The lady tasting tea

is an excellent book by David Salsburg (isbn 0-8050-7143-2). As usual I'm going to quote from a few pages:
It was a summer afternoon in Cambridge, England, in the late 1920s. A group of university dons, their wives, and some guests were sitting around an outdoor table for afternoon tea. One of the women was insisting that tea tasted different depending upon whether the tea was poured into the milk or whether the milk was poured into the tea.
What I discovered working at Pfizer was that very little scientific research can be done alone. It usually requires a combination of minds. This is because it is so easy to make mistakes.
Galton discovered a phenomenon he called "regression to the mean."
The numbers that identify the distribution are not the same type of "numbers" as the measurements. These numbers can never be observed but can be inferred from the way in which the measurements scatter. These numbers were later to be called parameters - from the Greek for "almost measurements."
Bliss invented a procedure he called "probate analysis." … The most important parameter his model generated is called the "50 percent lethal dose," usually referred to as the "LD-50." … The further you get from the 50 percent point, the more massive the experiment that is needed to get a good estimate.
If you are willing to settle for knowing the two parameters of a normal distribution within two significant figures, you need collect only about 50 measurements.
It is better to do mathematics on a chalkboard than on a piece of paper because chalk is easier to erase, and mathematical research is always filled with mistakes. Very few mathematicians work alone. If you are a mathematician, you need to talk about what you are doing. You need to expose your new ideas to the criticism of others.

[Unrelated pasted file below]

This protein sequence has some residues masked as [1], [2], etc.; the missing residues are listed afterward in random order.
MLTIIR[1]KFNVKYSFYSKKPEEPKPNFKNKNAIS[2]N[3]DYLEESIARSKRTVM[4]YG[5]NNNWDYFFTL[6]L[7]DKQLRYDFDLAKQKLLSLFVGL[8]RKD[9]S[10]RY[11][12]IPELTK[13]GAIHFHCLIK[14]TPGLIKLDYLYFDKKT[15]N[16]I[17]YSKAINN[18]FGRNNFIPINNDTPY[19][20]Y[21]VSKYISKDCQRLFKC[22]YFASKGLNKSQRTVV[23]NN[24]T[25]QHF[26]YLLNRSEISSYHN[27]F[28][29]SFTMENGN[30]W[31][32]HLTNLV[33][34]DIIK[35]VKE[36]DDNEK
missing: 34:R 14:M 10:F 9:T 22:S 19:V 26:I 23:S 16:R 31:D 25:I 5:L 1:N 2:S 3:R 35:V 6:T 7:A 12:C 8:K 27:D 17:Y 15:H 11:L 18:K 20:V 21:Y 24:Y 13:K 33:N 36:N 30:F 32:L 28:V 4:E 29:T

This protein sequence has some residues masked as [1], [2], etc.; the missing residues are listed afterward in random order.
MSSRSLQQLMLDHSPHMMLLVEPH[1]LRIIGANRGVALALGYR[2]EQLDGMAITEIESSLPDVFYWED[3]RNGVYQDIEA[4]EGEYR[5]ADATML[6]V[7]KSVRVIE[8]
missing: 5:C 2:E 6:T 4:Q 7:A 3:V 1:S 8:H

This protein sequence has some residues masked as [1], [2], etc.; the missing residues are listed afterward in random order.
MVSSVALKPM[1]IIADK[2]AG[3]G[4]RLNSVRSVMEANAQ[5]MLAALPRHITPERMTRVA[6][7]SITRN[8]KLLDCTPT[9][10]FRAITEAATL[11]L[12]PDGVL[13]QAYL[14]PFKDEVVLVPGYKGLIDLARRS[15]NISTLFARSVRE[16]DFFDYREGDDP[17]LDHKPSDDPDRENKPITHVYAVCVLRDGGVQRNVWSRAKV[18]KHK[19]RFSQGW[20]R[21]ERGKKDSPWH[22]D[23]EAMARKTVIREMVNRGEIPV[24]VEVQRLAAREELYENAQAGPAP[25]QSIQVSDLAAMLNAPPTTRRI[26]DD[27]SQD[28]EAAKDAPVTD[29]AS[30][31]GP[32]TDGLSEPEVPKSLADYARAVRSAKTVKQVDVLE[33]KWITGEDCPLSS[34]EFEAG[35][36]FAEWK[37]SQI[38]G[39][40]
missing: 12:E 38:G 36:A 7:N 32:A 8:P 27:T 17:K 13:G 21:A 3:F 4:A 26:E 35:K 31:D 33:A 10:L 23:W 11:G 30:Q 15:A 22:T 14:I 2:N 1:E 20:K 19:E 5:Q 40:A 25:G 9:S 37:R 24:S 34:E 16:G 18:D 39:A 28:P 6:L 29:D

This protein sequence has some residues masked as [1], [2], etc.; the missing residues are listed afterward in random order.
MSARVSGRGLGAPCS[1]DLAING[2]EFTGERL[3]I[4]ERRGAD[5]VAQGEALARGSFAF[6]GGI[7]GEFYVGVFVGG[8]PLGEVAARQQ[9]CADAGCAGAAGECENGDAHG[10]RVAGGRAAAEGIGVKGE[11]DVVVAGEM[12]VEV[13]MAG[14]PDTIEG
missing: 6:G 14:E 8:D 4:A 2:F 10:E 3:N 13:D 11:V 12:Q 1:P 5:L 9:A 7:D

In the deterministic approach, there is a fixed number, the gravitational constant, that describes how things fall to the Earth. In the statistical approach, our measurements of the gravitational constant will always differ from one another, and the scatter of their distribution is what we wish to establish in order to "understand" falling bodies.
No test can be powerful against all possible alternatives.
In the near disaster of American nuclear power plant at Three Mile Island power plant in Pennsylvania in the 1980s, the operators of the reactor had a large board of dials and indicators to follow the progress of the reactor. Among these were warning lights, some of which had been faulty and presented false alarms in the past. The prior beliefs of the operators were such that any new pattern of warning lights would be viewed as a false alarm. Even as the pattern of warning lights and associated dials produced a consistent picture of low water in the reactor, they continued to dismiss the evidence.
Kolmogorov called a sequence of numbers collected over time with successive values related to previous ones a "stochastic process."